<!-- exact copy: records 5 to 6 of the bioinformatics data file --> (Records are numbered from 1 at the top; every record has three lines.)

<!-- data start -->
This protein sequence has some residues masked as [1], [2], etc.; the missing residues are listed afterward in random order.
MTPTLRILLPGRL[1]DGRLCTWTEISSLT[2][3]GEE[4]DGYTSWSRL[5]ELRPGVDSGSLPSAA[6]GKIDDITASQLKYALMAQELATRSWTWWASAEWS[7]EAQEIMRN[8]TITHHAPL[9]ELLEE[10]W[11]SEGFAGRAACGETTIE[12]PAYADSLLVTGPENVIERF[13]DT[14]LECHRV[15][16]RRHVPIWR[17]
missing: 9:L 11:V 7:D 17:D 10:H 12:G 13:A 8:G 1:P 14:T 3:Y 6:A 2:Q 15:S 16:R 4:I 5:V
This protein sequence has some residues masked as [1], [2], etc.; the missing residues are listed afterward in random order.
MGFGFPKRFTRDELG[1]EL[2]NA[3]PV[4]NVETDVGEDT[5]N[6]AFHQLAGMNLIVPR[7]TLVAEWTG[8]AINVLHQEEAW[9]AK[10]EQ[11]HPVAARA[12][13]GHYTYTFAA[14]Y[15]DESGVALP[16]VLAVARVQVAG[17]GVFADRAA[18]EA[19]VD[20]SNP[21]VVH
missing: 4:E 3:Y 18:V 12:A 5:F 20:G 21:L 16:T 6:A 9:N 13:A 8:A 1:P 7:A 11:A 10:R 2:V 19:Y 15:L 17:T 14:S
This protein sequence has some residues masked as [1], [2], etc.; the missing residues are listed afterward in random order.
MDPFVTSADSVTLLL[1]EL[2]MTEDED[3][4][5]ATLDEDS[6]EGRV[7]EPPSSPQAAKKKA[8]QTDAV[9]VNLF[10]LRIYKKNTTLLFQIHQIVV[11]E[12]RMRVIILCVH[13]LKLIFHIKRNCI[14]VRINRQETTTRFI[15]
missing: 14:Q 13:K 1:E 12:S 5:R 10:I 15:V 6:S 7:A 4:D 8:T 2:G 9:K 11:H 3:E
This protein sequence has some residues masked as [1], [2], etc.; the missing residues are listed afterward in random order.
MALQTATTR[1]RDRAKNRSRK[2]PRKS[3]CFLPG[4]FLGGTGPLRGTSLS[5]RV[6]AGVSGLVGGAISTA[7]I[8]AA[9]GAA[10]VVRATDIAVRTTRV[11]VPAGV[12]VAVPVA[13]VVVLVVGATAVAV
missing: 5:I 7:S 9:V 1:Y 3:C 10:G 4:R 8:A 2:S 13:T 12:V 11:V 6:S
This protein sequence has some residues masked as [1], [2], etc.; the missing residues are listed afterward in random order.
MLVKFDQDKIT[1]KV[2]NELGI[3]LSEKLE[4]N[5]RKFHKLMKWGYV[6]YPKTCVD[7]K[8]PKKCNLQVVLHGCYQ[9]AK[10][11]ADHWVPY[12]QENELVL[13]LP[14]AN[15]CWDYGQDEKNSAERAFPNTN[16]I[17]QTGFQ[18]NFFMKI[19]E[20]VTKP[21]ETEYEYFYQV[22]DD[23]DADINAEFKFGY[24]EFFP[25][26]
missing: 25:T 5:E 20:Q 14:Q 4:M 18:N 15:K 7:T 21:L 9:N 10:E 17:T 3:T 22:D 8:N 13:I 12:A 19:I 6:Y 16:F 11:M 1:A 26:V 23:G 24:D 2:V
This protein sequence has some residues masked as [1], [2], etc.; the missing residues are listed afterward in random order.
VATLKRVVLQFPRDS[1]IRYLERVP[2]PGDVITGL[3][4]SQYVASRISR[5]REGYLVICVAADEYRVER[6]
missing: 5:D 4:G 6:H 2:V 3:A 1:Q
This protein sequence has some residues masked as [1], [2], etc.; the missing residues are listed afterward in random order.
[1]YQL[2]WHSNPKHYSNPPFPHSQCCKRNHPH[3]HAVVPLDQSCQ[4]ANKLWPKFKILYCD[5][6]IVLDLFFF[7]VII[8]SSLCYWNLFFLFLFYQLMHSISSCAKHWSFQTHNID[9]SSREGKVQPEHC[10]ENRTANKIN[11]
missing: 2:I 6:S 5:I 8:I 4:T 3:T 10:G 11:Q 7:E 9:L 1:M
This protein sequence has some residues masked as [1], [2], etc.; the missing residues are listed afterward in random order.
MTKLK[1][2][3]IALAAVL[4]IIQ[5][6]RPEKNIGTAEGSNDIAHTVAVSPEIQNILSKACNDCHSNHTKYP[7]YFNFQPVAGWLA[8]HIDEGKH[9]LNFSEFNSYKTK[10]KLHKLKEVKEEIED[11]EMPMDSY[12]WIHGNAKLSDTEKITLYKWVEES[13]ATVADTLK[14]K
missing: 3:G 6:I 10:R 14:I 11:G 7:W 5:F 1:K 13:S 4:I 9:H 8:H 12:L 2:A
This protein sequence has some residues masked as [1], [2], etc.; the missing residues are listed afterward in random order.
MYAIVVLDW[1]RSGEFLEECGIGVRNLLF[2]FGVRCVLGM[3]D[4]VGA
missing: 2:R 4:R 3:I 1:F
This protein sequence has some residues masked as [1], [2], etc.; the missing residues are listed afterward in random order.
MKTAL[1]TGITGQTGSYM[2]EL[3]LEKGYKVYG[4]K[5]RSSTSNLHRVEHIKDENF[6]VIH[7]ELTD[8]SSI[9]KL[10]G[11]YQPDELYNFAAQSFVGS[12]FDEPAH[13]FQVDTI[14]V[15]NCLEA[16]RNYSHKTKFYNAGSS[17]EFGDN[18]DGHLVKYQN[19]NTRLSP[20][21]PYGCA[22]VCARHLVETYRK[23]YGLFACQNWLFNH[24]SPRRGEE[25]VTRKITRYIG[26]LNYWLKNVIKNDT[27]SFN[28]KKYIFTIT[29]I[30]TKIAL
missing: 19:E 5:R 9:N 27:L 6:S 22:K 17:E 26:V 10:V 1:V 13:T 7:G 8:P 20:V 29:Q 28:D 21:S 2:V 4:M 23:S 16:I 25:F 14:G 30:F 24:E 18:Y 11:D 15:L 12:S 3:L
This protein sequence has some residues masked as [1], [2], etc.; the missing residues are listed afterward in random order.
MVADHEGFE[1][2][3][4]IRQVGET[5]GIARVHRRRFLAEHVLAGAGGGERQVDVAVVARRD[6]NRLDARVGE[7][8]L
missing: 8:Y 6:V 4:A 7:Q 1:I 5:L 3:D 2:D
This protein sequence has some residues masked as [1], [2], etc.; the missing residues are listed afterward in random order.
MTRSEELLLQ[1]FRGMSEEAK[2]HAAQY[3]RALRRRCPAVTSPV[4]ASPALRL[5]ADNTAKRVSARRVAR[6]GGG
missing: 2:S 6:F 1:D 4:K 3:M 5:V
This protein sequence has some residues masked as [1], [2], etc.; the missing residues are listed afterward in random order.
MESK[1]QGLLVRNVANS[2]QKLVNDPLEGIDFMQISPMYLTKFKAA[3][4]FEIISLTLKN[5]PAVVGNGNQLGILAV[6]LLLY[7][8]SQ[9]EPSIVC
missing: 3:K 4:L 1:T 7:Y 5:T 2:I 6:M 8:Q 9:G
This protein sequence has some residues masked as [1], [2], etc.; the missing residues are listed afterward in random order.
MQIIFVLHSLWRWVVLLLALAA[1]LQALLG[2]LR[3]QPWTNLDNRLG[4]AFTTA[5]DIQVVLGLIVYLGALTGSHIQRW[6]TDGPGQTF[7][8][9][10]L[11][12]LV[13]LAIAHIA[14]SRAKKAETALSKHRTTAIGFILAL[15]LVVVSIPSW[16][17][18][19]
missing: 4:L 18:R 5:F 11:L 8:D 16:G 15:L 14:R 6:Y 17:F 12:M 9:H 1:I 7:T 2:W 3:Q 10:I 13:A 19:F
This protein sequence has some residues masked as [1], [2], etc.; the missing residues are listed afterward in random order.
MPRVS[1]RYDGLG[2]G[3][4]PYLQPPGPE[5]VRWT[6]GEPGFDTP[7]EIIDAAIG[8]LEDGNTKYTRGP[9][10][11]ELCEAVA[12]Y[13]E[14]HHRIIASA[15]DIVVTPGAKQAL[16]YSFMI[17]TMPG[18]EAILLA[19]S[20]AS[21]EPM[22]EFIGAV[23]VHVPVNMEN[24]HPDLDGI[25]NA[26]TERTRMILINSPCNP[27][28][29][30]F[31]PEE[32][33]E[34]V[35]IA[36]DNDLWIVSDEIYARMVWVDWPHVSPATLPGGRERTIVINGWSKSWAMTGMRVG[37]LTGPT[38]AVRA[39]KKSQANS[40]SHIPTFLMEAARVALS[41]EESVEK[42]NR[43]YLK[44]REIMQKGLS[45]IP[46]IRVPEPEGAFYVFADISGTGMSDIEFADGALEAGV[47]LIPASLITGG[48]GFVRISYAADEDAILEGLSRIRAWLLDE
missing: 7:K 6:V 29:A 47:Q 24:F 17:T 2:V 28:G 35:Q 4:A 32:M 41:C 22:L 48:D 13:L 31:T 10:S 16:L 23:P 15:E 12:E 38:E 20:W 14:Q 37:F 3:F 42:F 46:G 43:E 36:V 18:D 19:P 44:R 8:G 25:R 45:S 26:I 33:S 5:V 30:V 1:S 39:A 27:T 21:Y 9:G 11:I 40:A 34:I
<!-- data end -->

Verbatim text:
This protein sequence has some residues masked as [1], [2], etc.; the missing residues are listed afterward in random order.
MLVKFDQDKIT[1]KV[2]NELGI[3]LSEKLE[4]N[5]RKFHKLMKWGYV[6]YPKTCVD[7]K[8]PKKCNLQVVLHGCYQ[9]AK[10][11]ADHWVPY[12]QENELVL[13]LP[14]AN[15]CWDYGQDEKNSAERAFPNTN[16]I[17]QTGFQ[18]NFFMKI[19]E[20]VTKP[21]ETEYEYFYQV[22]DD[23]DADINAEFKFGY[24]EFFP[25][26]
missing: 25:T 5:E 20:Q 14:Q 4:M 18:N 15:K 7:T 21:L 9:N 10:E 17:T 3:T 22:D 8:N 13:I 12:A 19:I 6:Y 16:F 11:M 1:A 26:V 23:G 24:D 2:V
This protein sequence has some residues masked as [1], [2], etc.; the missing residues are listed afterward in random order.
VATLKRVVLQFPRDS[1]IRYLERVP[2]PGDVITGL[3][4]SQYVASRISR[5]REGYLVICVAADEYRVER[6]
missing: 5:D 4:G 6:H 2:V 3:A 1:Q